Limited Immunity for Calling 911
to Report a Self-Defense Incident
Model legal language will protect innocent people
who defend themselves against an attacker
Defense attorneys report that about 50% of convictions
in self-defense cases rely on traumatized and frantic calls to 911
made by the victim of the assault, who survived the mortal combat.
That's just wrong. Here's a solution. Including a "teeth" clause.
by Alan Korwin, Author
Gun Laws of America
August 27, 2010
So, do you have the right to remain silent or don't you?
Do you have the right to have an attorney present
prior to and during any questioning by the authorities?
Do you have a virtually sacred Fifth Amendment constitutional right
protecting you from self incrimination?
Then why on Earth would you call 911 immediately after you survive a self-defense incident
and spill your adrenalized, traumatized, blood-pressurized nearly incoherent blather
into a police voice recorder -- which (by the way) the media will then broadcast for weeks?
It's complicated. And most lawyers will tell you if you don't call 911 right away,
that will be held against you. It will look bad to the jury. The prosecutors will
turn you into chop meat, and if the murderous assailant bleeds out and dies
you'll face a murder charge instead of some lower homicide or maybe nothing at all.
If you should dare to call your attorney first, omigod, that's the worst thing you can do.
You lawyered up, you must be guilty --
from the prosecutor to the media to the public, right?.
Do you really have the right to an attorney?
Something here is just not right.
No state in the union requires you to call 911. But you better do it or else.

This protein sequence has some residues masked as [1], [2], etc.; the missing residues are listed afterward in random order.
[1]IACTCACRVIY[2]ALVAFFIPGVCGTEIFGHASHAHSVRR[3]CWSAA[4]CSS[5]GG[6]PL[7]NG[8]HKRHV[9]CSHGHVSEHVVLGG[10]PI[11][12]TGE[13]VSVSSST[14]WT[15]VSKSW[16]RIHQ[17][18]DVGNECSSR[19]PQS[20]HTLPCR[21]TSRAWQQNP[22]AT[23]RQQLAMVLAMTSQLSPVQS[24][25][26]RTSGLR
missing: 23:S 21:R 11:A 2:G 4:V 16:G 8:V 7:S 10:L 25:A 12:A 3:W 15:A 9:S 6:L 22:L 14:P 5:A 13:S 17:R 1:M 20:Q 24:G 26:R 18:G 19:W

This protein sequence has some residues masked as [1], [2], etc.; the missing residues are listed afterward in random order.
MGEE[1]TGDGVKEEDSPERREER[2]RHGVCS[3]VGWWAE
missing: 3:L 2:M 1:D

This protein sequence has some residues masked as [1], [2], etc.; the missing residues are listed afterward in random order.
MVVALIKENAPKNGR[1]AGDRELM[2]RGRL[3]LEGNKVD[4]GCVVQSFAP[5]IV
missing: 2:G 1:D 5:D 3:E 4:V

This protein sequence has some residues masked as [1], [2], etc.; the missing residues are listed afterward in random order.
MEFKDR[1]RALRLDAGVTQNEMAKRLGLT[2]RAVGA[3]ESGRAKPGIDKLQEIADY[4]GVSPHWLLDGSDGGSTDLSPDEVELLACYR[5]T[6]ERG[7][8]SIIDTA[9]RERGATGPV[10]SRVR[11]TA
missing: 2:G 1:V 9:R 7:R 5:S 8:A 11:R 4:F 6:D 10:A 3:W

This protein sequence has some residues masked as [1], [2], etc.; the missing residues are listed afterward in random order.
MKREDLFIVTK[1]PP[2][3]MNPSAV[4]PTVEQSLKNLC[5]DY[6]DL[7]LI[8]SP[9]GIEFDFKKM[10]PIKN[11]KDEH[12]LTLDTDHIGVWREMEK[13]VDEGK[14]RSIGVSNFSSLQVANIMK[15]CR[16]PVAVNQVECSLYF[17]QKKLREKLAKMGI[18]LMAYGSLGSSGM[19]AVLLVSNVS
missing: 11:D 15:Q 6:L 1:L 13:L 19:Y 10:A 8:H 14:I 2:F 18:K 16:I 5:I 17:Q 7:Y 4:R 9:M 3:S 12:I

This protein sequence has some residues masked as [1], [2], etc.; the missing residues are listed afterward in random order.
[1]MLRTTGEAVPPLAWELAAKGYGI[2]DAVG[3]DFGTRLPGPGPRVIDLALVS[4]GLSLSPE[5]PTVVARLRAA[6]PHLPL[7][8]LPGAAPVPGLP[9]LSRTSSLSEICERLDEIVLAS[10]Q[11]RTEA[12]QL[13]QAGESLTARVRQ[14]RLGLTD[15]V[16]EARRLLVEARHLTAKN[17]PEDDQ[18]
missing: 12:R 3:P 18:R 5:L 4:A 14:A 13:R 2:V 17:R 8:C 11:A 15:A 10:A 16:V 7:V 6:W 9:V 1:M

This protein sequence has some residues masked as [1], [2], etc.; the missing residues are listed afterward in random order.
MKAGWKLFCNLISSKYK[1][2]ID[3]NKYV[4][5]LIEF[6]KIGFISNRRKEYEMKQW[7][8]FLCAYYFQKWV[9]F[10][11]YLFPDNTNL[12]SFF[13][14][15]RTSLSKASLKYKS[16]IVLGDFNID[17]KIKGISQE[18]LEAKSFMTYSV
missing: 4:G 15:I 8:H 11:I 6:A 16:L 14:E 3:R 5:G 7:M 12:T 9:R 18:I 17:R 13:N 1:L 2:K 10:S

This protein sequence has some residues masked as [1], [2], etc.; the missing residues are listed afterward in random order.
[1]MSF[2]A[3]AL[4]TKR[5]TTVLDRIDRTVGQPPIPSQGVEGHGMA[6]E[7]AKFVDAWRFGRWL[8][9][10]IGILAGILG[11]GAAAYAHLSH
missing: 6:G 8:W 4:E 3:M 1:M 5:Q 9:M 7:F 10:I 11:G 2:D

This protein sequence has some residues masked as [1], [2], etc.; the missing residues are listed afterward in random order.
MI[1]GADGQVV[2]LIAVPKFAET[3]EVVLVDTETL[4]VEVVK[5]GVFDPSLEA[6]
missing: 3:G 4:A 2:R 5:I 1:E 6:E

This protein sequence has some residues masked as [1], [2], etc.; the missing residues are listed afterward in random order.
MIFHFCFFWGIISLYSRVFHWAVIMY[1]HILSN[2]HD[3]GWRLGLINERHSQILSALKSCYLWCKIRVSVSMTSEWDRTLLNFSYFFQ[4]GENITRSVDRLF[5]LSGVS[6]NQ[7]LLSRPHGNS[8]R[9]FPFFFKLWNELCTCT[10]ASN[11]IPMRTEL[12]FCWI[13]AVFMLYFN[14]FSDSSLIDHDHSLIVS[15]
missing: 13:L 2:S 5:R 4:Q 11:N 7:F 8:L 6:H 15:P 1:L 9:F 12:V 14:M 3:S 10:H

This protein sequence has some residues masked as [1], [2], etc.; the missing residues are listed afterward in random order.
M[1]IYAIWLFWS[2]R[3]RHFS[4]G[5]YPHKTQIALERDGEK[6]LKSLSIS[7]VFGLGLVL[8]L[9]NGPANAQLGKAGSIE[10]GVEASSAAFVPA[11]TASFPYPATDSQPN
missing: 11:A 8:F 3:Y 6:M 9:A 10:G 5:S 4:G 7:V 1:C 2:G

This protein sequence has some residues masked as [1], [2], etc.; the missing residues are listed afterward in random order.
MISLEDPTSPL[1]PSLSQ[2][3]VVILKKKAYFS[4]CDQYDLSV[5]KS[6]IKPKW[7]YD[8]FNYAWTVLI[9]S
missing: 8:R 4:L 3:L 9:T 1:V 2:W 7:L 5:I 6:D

Lawyers always tell you "Don't say anything," but even they tell you to call 911.
Well, which is it? How are you supposed to accomplish that piece of magic?
The Miranda warning says you have the right to remain silent.
But don't go and exercise that right, or you'll face a hanging jury.
Have I got your attention?
(Pre-release:) This conundrum, and the worlds of ambiguous, impossible, ignorant, conflicted and
paradoxical advice floating around out there has prompted me to work on my next book:
AFTER YOU SHOOT:
Your gun's hot,
The perp's not,
I have a solution to the problem, a really good solution, a solution with tried-and-true test cases by the thousand, but the dozens of experts and lawyers I've shown it to don't like it one bit. All of that is in the book -- my ideas, and their totally negative reactions. I get down to the nitty gritty, make my case, it's totally compelling, but everyone (well, almost everyone) tells me it's a bad idea. I'm a pretty good listener, I will not ignore their advice, and when this book is done, you'll get both sides, so you can decide. Maybe I'll help move the national debate on this ahead. Or at least start a national debate. It's needed.
In the meanwhile, I have another solution, and it also seems like a good one. Let's take the sting and the risk out of making the 911 call to the police after a self-defense incident. Phoenix criminal-defense attorney Thomas Baker (who has been a tremendous resource in developing this new book) suggested this approach, did the first draft. I cleaned it up, took out the Arizona specific parts, and present it here as model legislation for anyone in a 911 calling area. (You may not know it, but 911 is an optional service, cities and counties pay a lot to provide it, and some places don't have it and don't even want it, but that's another story.)
LIMITED IMMUNITY FOR STATEMENTS MADE
WHILE REPORTING THREATENED OR ACTUAL USE
OF PHYSICAL OR DEADLY PHYSICAL FORCE
IN JUSTIFIABLE SELF DEFENSE.
a) Any individual who is directly or indirectly involved in an incident involving the threatened or actual use of justifiable physical or deadly physical force shall be granted limited immunity for all statements made in a good faith effort to promptly report such incident to the appropriate authorities in an effort to obtain emergency medical or law-enforcement assistance.